R.A. Smith's Reviews > Rivers of London

Rivers of London by Ben Aaronovitch
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Jun 05, 2012

it was amazing
Read in May, 2012

I finally got around to reading this, and confess the reasoning behind it wasn't quite as might have been expected. I was following through on a blog article which was showing some changes between the US cover/title and the UK version and was infuriated enough to see what the score was with it all. I'm not getting into details as to why here, but I was delighted to have read it anyway.

This was a thoroughly enjoyable experience. You'll probably hear a lot that this is very much in the vein of a 'British Dresden Files'. Well, it is and it isn't. The similarities are that both are the first-person perspective tales of a wizard in a modern city dealing with threats that the mundane authorities might otherwise struggle with, them being supernatural, and all that. One might add that both Dresden and RoL's main protagonist, Peter Grant, both have blonde female police accomplices. But there are plenty of differences as well. Grant is something of an intellectual, he's very new at the whole wizard thing, and of course while there is some crossover between the fantasy worlds, as you get through the first third comparisons become far more tenous.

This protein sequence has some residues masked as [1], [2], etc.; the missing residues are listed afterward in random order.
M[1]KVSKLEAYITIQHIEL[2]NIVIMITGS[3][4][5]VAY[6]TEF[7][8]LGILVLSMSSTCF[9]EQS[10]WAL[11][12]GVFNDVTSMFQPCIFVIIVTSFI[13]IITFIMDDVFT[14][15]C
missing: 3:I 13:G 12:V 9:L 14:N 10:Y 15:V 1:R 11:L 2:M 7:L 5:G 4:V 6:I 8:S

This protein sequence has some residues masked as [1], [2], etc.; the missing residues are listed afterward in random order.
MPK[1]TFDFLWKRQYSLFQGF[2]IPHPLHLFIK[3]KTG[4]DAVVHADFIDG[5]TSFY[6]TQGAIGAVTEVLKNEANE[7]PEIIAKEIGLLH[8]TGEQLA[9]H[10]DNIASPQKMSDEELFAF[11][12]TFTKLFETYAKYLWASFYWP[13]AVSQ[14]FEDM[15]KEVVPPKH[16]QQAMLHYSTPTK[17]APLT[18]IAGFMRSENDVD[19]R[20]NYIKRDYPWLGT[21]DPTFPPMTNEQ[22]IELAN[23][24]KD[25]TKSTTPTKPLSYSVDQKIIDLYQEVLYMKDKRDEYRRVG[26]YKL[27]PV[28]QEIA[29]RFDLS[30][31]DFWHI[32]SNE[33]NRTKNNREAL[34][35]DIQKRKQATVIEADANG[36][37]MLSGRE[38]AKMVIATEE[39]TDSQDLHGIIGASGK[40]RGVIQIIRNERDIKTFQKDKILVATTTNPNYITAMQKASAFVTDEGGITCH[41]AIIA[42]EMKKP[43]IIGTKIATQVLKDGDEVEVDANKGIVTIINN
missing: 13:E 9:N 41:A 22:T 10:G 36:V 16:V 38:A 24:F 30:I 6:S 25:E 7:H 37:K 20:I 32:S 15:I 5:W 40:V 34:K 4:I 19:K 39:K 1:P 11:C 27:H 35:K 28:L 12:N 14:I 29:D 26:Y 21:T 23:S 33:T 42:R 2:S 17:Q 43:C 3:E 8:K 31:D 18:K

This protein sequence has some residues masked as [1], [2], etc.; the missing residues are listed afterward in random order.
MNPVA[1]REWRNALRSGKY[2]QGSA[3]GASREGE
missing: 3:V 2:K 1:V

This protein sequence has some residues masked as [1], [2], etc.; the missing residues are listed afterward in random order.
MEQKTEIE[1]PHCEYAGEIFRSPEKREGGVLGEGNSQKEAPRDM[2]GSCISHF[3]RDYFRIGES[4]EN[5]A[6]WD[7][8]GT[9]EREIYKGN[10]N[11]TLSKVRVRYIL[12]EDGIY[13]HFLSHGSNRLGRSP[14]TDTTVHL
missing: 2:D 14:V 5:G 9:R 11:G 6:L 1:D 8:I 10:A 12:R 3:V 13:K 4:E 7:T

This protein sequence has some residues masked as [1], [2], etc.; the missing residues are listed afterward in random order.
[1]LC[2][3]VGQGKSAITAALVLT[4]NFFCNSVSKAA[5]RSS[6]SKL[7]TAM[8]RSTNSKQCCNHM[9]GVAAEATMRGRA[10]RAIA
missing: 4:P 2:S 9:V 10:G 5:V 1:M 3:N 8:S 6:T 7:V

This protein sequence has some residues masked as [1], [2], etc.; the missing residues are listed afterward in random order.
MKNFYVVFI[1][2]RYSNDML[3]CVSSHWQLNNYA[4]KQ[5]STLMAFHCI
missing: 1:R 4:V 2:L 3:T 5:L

The level of research and knowledge of London is very clear to see to the reader, particularly in relation to the title and its relation to the story. As are Grant's insights as to life within the Metropolitan Police. It's nice and specific at times, and gives the reader a certain element of trust about the information he provides. What is also incredibly refreshing about the approach to this novel is the wonderful marriage of London's cosmopolitan, multicultural nature with the rich history of the city, running back millennia. It's all in here, and the icing on the cake is an incredibly dangerous but apt main antagonist.

I can't wait to get on to Moon Over Soho. This gets my full recommendation.
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